Rodriguez, M.; Rogers, D. W. O.

    2014-11-01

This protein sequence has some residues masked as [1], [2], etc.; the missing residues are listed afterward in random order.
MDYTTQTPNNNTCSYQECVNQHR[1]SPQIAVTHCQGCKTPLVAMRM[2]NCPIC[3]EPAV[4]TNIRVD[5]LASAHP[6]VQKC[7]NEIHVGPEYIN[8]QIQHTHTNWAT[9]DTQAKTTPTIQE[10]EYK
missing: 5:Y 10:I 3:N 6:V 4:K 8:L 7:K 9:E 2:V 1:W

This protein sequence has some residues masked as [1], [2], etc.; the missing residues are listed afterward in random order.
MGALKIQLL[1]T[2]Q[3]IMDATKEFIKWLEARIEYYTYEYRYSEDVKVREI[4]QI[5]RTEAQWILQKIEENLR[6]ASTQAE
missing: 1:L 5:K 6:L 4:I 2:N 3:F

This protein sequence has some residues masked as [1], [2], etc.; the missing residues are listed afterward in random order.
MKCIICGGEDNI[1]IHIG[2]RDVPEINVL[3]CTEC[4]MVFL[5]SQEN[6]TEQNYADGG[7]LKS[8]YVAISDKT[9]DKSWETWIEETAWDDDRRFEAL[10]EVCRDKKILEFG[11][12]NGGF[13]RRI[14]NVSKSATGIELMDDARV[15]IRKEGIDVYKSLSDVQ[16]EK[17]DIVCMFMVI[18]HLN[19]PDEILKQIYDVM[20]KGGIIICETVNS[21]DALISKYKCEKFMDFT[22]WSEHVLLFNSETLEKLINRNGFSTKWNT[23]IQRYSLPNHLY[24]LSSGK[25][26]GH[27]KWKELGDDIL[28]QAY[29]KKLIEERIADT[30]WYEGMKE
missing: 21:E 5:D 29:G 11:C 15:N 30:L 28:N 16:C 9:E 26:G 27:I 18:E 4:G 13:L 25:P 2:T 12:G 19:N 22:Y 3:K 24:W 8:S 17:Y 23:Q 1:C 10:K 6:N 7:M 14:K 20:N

Purpose: To more accurately account for the relative intrinsic energy dependence and relative absorbed-dose energy dependence of TLDs when used to measure dose rate constants (DRCs) for {sup 125}I and {sup 103}Pd brachytherapy seeds, to thereby establish revised “measured values” for all seeds and compare the revised values with Monte Carlo and consensus values. Methods: The relative absorbed-dose energy dependence, f{sup rel}, for TLDs and the phantom correction, P{sub phant}, are calculated for {sup 125}I and {sup 103}Pd seeds using the EGSnrc BrachyDose and DOSXYZnrc codes. The original energy dependence and phantom corrections applied to DRC measurements are replaced by calculated (f{sup rel}){sup −1} and P{sub phant} values for 24 different seed models. By comparing the modified measured DRCs to the MC values, an appropriate relative intrinsic energy dependence, k{sub bq}{sup rel}, is determined. The new P{sub phant} values and relative absorbed-dose sensitivities, S{sub AD}{sup rel}, calculated as the product of (f{sup rel}){sup −1} and (k{sub bq}{sup rel}){sup −1}, are used to individually revise the measured DRCs for comparison with Monte Carlo calculated values and TG-43U1 or TG-43U1S1 consensus values. Results: In general, f{sup rel} is sensitive to the energy spectra and models of the brachytherapy seeds. Values may vary up to 8.4% among {sup 125}I and {sup 103}Pd seed models and common TLD shapes. P{sub phant} values depend primarily on the isotope used. Deduced (k{sub bq}{sup rel}){sup −1} values are 1.074 ± 0.015 and 1.084 ± 0.026 for {sup 125}I and {sup 103}Pd seeds, respectively. For (1 mm){sup 3} chips, this implies an overall absorbed-dose sensitivity relative to {sup 60}Co or 6 MV calibrations of 1.51 ± 1% and 1.47 ± 2% for {sup 125}I and {sup 103}Pd seeds, respectively, as opposed to the widely used value of 1.41. Values of P{sub phant} calculated here have much lower statistical uncertainties than literature values, but